WICHITA, KS -- Just a few months after an international company appeared poised to take over the city of Wichita's fleet maintenance department, it has backed out and two new companies have stepped in, according to the Wichita Eagle newspaper.

But several fleet employees privately say they believe the deal could lead to delayed repairs of the city's police cars, snow plows and lawn mowers, and would reduce their retirement benefits.

Under a proposal that the City Council will consider CH2M Hill OMI to pair with Kelley Fleet Services to manage and operate the 60-person department, which is responsible for fixing city vehicles and managing the fuel supply for the city's fleet.

Chris Carrier, director of the city's Department of Public Works, which oversees the fleet maintenance department, said a professional management group could bring hard-to-find expertise that could speed up repairs and more aggressively replace equipment before it starts breaking down.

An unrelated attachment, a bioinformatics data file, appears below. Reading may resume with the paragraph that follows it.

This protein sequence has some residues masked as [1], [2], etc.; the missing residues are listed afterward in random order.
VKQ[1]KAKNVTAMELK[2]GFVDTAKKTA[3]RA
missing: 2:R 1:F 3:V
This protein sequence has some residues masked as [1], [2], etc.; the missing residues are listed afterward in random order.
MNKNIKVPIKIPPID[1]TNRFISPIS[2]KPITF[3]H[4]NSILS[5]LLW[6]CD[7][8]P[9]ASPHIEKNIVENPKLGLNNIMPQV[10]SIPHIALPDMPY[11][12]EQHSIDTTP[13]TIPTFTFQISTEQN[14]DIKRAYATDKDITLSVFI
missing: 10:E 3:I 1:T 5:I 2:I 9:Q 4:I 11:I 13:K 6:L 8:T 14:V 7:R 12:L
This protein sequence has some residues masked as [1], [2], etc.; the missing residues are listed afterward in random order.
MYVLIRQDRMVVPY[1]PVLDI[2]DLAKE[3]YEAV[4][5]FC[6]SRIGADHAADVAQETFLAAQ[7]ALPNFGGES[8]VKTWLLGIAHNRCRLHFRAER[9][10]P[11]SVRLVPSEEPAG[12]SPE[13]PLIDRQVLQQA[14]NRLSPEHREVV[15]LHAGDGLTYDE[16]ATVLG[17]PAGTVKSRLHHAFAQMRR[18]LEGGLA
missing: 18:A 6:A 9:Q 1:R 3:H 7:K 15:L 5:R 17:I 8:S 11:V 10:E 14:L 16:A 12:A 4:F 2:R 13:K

Some fleet employees and city officials differ on what privatization will do.

But they agree that the efficiency of repairs to city vehicles is at stake, and that it could affect everything from police and fire service to mowing grass at city parks if the vehicles or tools are stuck in the shop.

The private management and operation proposal comes after more than a year of what the city has described as a bad working environment that resulted in lagging repairs to city equipment and poor customer service, according to the Wichita Eagle.